NEW YORK -- Thomas Hickey admits he's not much of a fan of the National Hockey League's video challenge when one interrupts his hockey watching on off days.
Officials ruled, correctly, that Jonathan Huberdeau was offside as he carried the puck into the Islanders' zone on the play that led to the Ekblad goal.
From that point on, the narrative of Game 3 of this opening-round series turned on a dime. And after Hickey's game-winner at 12:31 of overtime gave the Islanders an improbable 4-3 victory and a 2-1 series lead, we'll find out if it changes the storyline of the entire series.
"I thought the turning point was the offside call," Hickey said. "You won't find me saying that too much. I don't enjoy watching those when I'm watching the game. They took their time and they got it right and our fans they just rallied and I think there was a life and energy on the bench that we got out of that."
You don't have to be much of a student of the game to understand that there's not much recent history of winning for either of these franchises.
There's a reason that people have referred to this series as the ugly stepchild of the eight first-round matchups.
The Islanders have not won a playoff series since 1993 and the Panthers have not played in a second-round series since they advanced to the Stanley Cup final in 1996. In fact, the team has managed to qualify for the playoffs only three times since '96 before this playoff year.
We often talk about a culture of winning -- and we know it when we see it -- but it's a little more difficult to actually create one, especially when you are building from scratch.
Of course, creating a true winning culture comes from victory in moments when it appears as though winning isn't going to be in the cards. Moments like Sunday.
Twice now in this series, the New York Islanders have erased early Florida leads to win games.
"I think it's just a message we have," said Hickey, who also scored the goal that clinched the Islanders' playoff berth late in the regular season. "You go out and play. Jack talks about not playing the score or anything you go out and you play hockey, you play the right way," he added referencing head coach Jack Capuano.
The Panthers weren't happy with penalty calls after the overturned Ekblad goal that ultimately led to two power-play markers, helping to tie the score at 3 -- and you could quibble with those calls. But that ignores the bigger issue of what the Panthers are searching for -- those same elusive qualities that ultimately speak to winning, that make winning second nature.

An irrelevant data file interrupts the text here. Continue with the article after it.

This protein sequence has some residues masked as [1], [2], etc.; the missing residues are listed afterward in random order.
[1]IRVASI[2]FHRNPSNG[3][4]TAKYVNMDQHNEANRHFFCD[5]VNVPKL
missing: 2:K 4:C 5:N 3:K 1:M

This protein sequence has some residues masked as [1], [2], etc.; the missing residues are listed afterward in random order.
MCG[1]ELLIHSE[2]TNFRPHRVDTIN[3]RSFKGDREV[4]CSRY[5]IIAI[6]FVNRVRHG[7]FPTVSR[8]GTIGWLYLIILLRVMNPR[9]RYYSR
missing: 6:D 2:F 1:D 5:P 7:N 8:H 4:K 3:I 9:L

It's still early in this series but so far those qualities remain elusive for the Panthers.
Just as the Islanders talked about their resiliency, their refusal to become discouraged at falling behind, the Panthers will mark this as a moment they failed to put their foot down and finish a job.
A winning culture is about not letting victories turn to dust in front of your eyes, which is what happened Sunday night to a Florida team that should be the one dictating the tone of this series given their skillset and the presence of veteran netminder Roberto Luongo and the absence of New York Islanders starter Jaroslav Halak.
But three games in, Islanders netminder Thomas Greiss, who played in his first NHL overtime game Sunday and won it by stopping 36 of 39 shots, is basically sawing off Luongo if not outplaying him, and that has changed everything.
A dejected Luongo admitted he was tired having played three games in four nights including an overtime session.
"I need rest," Luongo said. "I need a couple of days to re-energize here, get ready for Wednesday."
Funny how it goes, but three games into this series this might be one of the most compelling of the eight regardless of its profile or lack thereof.
Sunday, the Islanders took another step toward not just talking about a winning culture but creating one.
Now the question is whether the Florida Panthers have it in them to take a similar step as they face their second one-game deficit of this young playoff season.